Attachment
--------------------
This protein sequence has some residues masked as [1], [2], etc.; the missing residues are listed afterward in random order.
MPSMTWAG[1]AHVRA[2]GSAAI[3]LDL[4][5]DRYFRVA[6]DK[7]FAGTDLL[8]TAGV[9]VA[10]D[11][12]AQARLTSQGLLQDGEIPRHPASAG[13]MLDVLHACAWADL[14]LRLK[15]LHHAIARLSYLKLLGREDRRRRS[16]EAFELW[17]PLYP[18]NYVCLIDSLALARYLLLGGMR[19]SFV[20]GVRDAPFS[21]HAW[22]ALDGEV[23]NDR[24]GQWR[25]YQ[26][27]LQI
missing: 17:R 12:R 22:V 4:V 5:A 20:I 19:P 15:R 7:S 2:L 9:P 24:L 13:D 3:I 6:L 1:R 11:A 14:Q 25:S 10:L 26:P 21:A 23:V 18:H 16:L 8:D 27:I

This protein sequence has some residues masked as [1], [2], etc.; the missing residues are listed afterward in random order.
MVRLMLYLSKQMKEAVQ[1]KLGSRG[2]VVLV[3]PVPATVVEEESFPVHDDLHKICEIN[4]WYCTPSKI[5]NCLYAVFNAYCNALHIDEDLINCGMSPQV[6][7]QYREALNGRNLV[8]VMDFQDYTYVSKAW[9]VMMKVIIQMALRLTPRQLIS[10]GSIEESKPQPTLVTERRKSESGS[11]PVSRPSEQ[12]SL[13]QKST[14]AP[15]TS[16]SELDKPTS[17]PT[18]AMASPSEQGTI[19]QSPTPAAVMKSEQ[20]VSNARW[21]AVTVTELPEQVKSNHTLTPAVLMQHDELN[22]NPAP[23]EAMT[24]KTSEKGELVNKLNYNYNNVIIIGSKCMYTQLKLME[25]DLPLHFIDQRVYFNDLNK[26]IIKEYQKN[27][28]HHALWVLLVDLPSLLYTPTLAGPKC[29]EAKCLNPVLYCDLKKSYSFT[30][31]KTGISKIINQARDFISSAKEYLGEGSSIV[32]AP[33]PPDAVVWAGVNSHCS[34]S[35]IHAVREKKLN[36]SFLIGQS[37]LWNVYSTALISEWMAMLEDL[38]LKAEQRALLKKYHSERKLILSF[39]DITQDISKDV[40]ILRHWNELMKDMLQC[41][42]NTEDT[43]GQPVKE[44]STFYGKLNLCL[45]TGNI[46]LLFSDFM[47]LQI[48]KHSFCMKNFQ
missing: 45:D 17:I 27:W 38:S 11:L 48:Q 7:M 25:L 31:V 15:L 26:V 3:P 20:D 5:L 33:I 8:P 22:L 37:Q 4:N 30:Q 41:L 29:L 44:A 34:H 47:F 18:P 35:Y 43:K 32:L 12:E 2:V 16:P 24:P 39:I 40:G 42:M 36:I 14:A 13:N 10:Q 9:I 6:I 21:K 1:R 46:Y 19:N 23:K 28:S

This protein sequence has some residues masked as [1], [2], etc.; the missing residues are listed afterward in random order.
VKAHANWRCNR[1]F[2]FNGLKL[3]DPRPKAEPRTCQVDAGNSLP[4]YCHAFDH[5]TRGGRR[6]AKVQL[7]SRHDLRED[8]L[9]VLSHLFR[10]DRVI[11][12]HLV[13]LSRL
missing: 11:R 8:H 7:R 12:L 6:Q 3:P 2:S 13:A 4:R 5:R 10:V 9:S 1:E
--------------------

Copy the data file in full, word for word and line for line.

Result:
This protein sequence has some residues masked as [1], [2], etc.; the missing residues are listed afterward in random order.
MPSMTWAG[1]AHVRA[2]GSAAI[3]LDL[4][5]DRYFRVA[6]DK[7]FAGTDLL[8]TAGV[9]VA[10]D[11][12]AQARLTSQGLLQDGEIPRHPASAG[13]MLDVLHACAWADL[14]LRLK[15]LHHAIARLSYLKLLGREDRRRRS[16]EAFELW[17]PLYP[18]NYVCLIDSLALARYLLLGGMR[19]SFV[20]GVRDAPFS[21]HAW[22]ALDGEV[23]NDR[24]GQWR[25]YQ[26][27]LQI
missing: 17:R 12:R 22:V 4:V 5:A 20:I 19:P 15:R 7:S 2:L 9:P 24:L 13:D 3:I 6:L 1:R 11:A 14:Q 25:S 10:L 26:P 21:A 23:V 18:H 16:L 8:D 27:I

This protein sequence has some residues masked as [1], [2], etc.; the missing residues are listed afterward in random order.
MVRLMLYLSKQMKEAVQ[1]KLGSRG[2]VVLV[3]PVPATVVEEESFPVHDDLHKICEIN[4]WYCTPSKI[5]NCLYAVFNAYCNALHIDEDLINCGMSPQV[6][7]QYREALNGRNLV[8]VMDFQDYTYVSKAW[9]VMMKVIIQMALRLTPRQLIS[10]GSIEESKPQPTLVTERRKSESGS[11]PVSRPSEQ[12]SL[13]QKST[14]AP[15]TS[16]SELDKPTS[17]PT[18]AMASPSEQGTI[19]QSPTPAAVMKSEQ[20]VSNARW[21]AVTVTELPEQVKSNHTLTPAVLMQHDELN[22]NPAP[23]EAMT[24]KTSEKGELVNKLNYNYNNVIIIGSKCMYTQLKLME[25]DLPLHFIDQRVYFNDLNK[26]IIKEYQKN[27][28]HHALWVLLVDLPSLLYTPTLAGPKC[29]EAKCLNPVLYCDLKKSYSFT[30][31]KTGISKIINQARDFISSAKEYLGEGSSIV[32]AP[33]PPDAVVWAGVNSHCS[34]S[35]IHAVREKKLN[36]SFLIGQS[37]LWNVYSTALISEWMAMLEDL[38]LKAEQRALLKKYHSERKLILSF[39]DITQDISKDV[40]ILRHWNELMKDMLQC[41][42]NTEDT[43]GQPVKE[44]STFYGKLNLCL[45]TGNI[46]LLFSDFM[47]LQI[48]KHSFCMKNFQ
missing: 45:D 17:I 27:W 38:S 11:L 48:Q 7:M 25:L 31:V 15:L 26:V 3:P 20:D 5:L 33:I 8:P 22:L 37:Q 4:N 30:Q 41:L 29:L 44:A 34:H 47:F 18:P 35:Y 43:K 32:L 12:E 2:V 16:P 24:P 39:I 40:G 42:M 36:I 14:A 13:N 10:Q 9:I 6:I 21:K 1:R 46:Y 19:N 23:K 28:S

This protein sequence has some residues masked as [1], [2], etc.; the missing residues are listed afterward in random order.
VKAHANWRCNR[1]F[2]FNGLKL[3]DPRPKAEPRTCQVDAGNSLP[4]YCHAFDH[5]TRGGRR[6]AKVQL[7]SRHDLRED[8]L[9]VLSHLFR[10]DRVI[11][12]HLV[13]LSRL
missing: 11:R 8:H 7:R 12:L 6:Q 3:P 2:S 13:A 4:R 5:R 10:V 9:S 1:E